Norton Women’s Care recognized for supporting patients who desire VBAC

Providers with Norton Women’s Care support patients who attempt vaginal birth after cesarian (VBAC).

Norton Women’s Care, with childbirth services at Norton Hospital and Norton Women’s & Children’s Hospital, has been recognized as High Performing in Adult Maternity Care (Uncomplicated Pregnancy) by U.S. News & World Report, in part due to its regular support of patients who attempt vaginal birth after cesarean (VBAC).

A pregnant patient who previously has had a cesarean section (C-section) may prefer to try VBAC rather than undergo another C-section. Not all hospitals can accommodate this preference, and providers with Norton Women’s Care have been recognized for “routinely offering to support VBAC.”

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To refer a patient to Norton Women’s Care, visit Norton EpicLink and choose EpicLink referral to Obstetrics/Gynecology.

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“In 2021, our VBAC success rate was 84.6%, with 44 out of 52 successful attempts,” said Nicholas D. Carricato, M.D., OB/GYN with Norton Women’s Care. “The national average for successful VBAC is quoted at 60% to 80%, so last year’s numbers were outstanding.”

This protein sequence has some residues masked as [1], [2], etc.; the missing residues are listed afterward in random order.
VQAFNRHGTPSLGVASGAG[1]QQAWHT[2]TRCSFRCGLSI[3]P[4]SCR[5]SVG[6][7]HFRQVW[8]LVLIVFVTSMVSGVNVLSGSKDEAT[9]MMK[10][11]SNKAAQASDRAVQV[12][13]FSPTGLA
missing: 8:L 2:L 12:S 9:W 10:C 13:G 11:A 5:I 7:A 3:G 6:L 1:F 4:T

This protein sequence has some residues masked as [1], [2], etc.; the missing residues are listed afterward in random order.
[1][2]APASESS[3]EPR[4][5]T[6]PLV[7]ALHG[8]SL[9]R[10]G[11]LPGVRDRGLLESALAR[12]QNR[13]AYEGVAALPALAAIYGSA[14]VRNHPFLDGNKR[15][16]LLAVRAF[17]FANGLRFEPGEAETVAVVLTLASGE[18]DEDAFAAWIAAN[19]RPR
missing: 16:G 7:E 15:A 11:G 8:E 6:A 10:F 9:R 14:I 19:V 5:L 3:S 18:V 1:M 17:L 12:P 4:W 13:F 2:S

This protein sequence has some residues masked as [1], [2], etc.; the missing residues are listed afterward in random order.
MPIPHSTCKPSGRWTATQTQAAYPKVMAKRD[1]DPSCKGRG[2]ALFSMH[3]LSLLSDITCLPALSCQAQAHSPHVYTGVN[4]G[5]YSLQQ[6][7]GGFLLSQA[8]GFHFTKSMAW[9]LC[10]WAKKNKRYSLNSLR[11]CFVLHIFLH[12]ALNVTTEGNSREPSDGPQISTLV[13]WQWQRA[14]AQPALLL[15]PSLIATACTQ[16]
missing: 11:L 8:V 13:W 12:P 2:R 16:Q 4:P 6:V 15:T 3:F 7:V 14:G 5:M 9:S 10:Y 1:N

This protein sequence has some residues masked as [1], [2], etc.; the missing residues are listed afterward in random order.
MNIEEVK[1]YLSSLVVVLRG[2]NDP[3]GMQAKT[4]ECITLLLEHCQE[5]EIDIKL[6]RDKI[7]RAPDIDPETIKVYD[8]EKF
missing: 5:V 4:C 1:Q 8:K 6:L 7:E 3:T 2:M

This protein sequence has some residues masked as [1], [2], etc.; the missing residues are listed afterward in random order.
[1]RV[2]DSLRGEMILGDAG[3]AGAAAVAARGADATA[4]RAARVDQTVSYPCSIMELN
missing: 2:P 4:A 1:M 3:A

How our patients benefit

According to the Centers for Disease Control and Prevention, women who deliver vaginally after a previous C-section are less likely to experience birth-related complications, such as a ruptured uterus, blood transfusion, unplanned hysterectomy or admission to the intensive care unit, compared with women who have repeat cesareans.

“I believe that Norton Hospital and Norton Women’s & Children’s Hospital attempt more VBACs than most other hospitals in our region because we have experienced physicians who feel capable of attempting them, in addition to the knowledge and skill set to perform emergency surgery should the need arise,” Dr. Carricato said.

Who is a good candidate for VBAC?

Most physicians use the VBAC calculator, available through the Society for Maternal-Fetal Medicine, to calculate the patient’s probability for success.

Being in good health and having had a prior vaginal birth make a patient a good candidate for VBAC. Other factors include:

  • The reason for the previous C-section is not present during this pregnancy.
  • The baby is a normal size and is head-down.
  • There is no prior history of preeclampsia, stalled or induced labor.

Providing adequate patient education regarding the risks and benefits of VBAC is imperative. Counseling patients on the importance of a healthy diet and exercise program is key to avoid excessive weight gain during pregnancy.


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